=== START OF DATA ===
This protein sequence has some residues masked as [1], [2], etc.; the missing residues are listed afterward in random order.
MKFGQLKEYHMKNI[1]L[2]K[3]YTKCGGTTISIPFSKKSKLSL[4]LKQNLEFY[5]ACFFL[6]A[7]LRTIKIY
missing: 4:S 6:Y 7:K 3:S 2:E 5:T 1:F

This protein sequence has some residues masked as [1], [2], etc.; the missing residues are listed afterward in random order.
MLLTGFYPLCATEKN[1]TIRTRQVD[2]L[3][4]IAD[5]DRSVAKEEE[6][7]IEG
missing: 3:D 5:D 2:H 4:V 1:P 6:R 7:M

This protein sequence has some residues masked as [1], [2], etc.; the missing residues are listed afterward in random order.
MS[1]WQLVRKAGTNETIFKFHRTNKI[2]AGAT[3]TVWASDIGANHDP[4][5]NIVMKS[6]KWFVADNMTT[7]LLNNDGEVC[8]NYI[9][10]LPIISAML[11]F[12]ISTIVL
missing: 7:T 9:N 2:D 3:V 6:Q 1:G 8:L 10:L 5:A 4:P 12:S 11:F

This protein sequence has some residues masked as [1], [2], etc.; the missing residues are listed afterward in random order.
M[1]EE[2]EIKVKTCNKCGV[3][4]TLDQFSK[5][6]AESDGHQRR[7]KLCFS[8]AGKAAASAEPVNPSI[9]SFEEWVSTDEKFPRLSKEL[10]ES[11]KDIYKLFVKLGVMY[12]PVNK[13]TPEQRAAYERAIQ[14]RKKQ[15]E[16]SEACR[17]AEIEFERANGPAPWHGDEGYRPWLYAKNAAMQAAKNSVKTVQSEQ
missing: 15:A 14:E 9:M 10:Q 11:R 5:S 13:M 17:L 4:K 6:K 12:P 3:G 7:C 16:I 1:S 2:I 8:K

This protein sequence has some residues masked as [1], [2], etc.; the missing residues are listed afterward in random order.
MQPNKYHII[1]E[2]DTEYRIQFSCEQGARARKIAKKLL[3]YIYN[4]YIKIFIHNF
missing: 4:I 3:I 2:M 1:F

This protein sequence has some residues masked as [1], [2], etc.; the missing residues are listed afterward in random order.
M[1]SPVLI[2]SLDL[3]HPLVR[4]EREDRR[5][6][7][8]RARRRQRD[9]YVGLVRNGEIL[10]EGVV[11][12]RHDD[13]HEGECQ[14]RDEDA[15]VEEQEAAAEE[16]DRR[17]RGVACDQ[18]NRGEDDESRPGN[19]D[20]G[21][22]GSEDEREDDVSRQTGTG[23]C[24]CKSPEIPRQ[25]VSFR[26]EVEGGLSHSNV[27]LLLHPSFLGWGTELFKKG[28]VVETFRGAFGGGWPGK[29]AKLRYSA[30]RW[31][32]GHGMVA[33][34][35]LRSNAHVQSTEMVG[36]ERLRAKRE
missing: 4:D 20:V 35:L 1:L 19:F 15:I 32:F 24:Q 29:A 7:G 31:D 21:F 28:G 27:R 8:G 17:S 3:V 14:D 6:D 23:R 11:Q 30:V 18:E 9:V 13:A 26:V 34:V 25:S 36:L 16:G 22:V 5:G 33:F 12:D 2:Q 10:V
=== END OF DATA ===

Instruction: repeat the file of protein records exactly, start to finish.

This protein sequence has some residues masked as [1], [2], etc.; the missing residues are listed afterward in random order.
MKFGQLKEYHMKNI[1]L[2]K[3]YTKCGGTTISIPFSKKSKLSL[4]LKQNLEFY[5]ACFFL[6]A[7]LRTIKIY
missing: 4:S 6:Y 7:K 3:S 2:E 5:T 1:F

This protein sequence has some residues masked as [1], [2], etc.; the missing residues are listed afterward in random order.
MLLTGFYPLCATEKN[1]TIRTRQVD[2]L[3][4]IAD[5]DRSVAKEEE[6][7]IEG
missing: 3:D 5:D 2:H 4:V 1:P 6:R 7:M

This protein sequence has some residues masked as [1], [2], etc.; the missing residues are listed afterward in random order.
MS[1]WQLVRKAGTNETIFKFHRTNKI[2]AGAT[3]TVWASDIGANHDP[4][5]NIVMKS[6]KWFVADNMTT[7]LLNNDGEVC[8]NYI[9][10]LPIISAML[11]F[12]ISTIVL
missing: 7:T 9:N 2:D 3:V 6:Q 1:G 8:L 10:L 5:A 4:P 12:S 11:F

This protein sequence has some residues masked as [1], [2], etc.; the missing residues are listed afterward in random order.
M[1]EE[2]EIKVKTCNKCGV[3][4]TLDQFSK[5][6]AESDGHQRR[7]KLCFS[8]AGKAAASAEPVNPSI[9]SFEEWVSTDEKFPRLSKEL[10]ES[11]KDIYKLFVKLGVMY[12]PVNK[13]TPEQRAAYERAIQ[14]RKKQ[15]E[16]SEACR[17]AEIEFERANGPAPWHGDEGYRPWLYAKNAAMQAAKNSVKTVQSEQ
missing: 15:A 14:E 9:M 10:Q 11:R 5:S 13:M 17:L 4:K 6:K 12:P 3:G 7:C 16:I 1:S 2:I 8:K

This protein sequence has some residues masked as [1], [2], etc.; the missing residues are listed afterward in random order.
MQPNKYHII[1]E[2]DTEYRIQFSCEQGARARKIAKKLL[3]YIYN[4]YIKIFIHNF
missing: 4:I 3:I 2:M 1:F

This protein sequence has some residues masked as [1], [2], etc.; the missing residues are listed afterward in random order.
M[1]SPVLI[2]SLDL[3]HPLVR[4]EREDRR[5][6][7][8]RARRRQRD[9]YVGLVRNGEIL[10]EGVV[11][12]RHDD[13]HEGECQ[14]RDEDA[15]VEEQEAAAEE[16]DRR[17]RGVACDQ[18]NRGEDDESRPGN[19]D[20]G[21][22]GSEDEREDDVSRQTGTG[23]C[24]CKSPEIPRQ[25]VSFR[26]EVEGGLSHSNV[27]LLLHPSFLGWGTELFKKG[28]VVETFRGAFGGGWPGK[29]AKLRYSA[30]RW[31][32]GHGMVA[33][34][35]LRSNAHVQSTEMVG[36]ERLRAKRE
missing: 4:D 20:V 35:L 1:L 19:F 15:I 32:F 24:Q 29:A 7:G 31:D 21:F 28:G 27:R 8:G 17:S 3:V 14:D 6:D 23:R 11:Q 30:V 18:E 9:V 13:A 26:V 34:V 25:S 36:L 16:G 22:V 5:G 33:F 12:D 2:Q 10:V